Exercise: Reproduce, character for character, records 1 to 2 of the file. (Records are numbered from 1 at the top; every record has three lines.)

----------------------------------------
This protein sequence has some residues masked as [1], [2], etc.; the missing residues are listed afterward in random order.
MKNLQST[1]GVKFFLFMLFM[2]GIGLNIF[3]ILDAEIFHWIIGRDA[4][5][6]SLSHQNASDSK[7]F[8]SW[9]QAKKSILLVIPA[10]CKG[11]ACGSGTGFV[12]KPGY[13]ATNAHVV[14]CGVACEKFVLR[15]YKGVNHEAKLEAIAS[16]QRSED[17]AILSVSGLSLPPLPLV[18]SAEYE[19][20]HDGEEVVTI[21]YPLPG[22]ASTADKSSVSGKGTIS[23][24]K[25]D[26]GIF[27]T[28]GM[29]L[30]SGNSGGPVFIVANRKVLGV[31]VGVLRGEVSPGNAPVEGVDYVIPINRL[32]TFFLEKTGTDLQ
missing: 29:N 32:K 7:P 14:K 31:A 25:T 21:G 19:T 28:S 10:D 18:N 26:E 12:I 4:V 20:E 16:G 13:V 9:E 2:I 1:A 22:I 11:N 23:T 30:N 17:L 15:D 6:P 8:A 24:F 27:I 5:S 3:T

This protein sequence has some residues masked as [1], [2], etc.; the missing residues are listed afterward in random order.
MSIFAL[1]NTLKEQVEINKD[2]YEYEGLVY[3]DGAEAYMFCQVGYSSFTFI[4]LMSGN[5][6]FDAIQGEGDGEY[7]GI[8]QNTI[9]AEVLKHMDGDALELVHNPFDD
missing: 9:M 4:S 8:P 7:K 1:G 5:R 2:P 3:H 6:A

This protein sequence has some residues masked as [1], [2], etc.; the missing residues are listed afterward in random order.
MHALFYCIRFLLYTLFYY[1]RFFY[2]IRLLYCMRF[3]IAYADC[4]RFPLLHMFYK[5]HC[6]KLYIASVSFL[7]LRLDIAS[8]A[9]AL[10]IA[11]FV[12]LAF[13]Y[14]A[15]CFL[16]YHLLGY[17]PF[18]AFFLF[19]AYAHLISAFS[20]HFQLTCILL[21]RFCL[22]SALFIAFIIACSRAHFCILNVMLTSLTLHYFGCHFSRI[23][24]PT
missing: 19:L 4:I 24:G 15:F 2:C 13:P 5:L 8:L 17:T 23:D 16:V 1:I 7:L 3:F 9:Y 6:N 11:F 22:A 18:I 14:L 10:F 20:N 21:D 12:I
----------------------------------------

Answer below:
This protein sequence has some residues masked as [1], [2], etc.; the missing residues are listed afterward in random order.
MKNLQST[1]GVKFFLFMLFM[2]GIGLNIF[3]ILDAEIFHWIIGRDA[4][5][6]SLSHQNASDSK[7]F[8]SW[9]QAKKSILLVIPA[10]CKG[11]ACGSGTGFV[12]KPGY[13]ATNAHVV[14]CGVACEKFVLR[15]YKGVNHEAKLEAIAS[16]QRSED[17]AILSVSGLSLPPLPLV[18]SAEYE[19][20]HDGEEVVTI[21]YPLPG[22]ASTADKSSVSGKGTIS[23][24]K[25]D[26]GIF[27]T[28]GM[29]L[30]SGNSGGPVFIVANRKVLGV[31]VGVLRGEVSPGNAPVEGVDYVIPINRL[32]TFFLEKTGTDLQ
missing: 29:N 32:K 7:P 14:K 31:A 25:T 21:G 19:T 28:S 10:D 18:N 26:E 12:I 4:V 20:E 16:G 13:V 9:E 2:I 1:A 22:I 11:N 23:T 30:N 17:L 15:D 6:P 8:A 24:F 27:I 5:S 3:T

This protein sequence has some residues masked as [1], [2], etc.; the missing residues are listed afterward in random order.
MSIFAL[1]NTLKEQVEINKD[2]YEYEGLVY[3]DGAEAYMFCQVGYSSFTFI[4]LMSGN[5][6]FDAIQGEGDGEY[7]GI[8]QNTI[9]AEVLKHMDGDALELVHNPFDD
missing: 9:M 4:S 8:P 7:K 1:G 5:R 2:P 3:H 6:A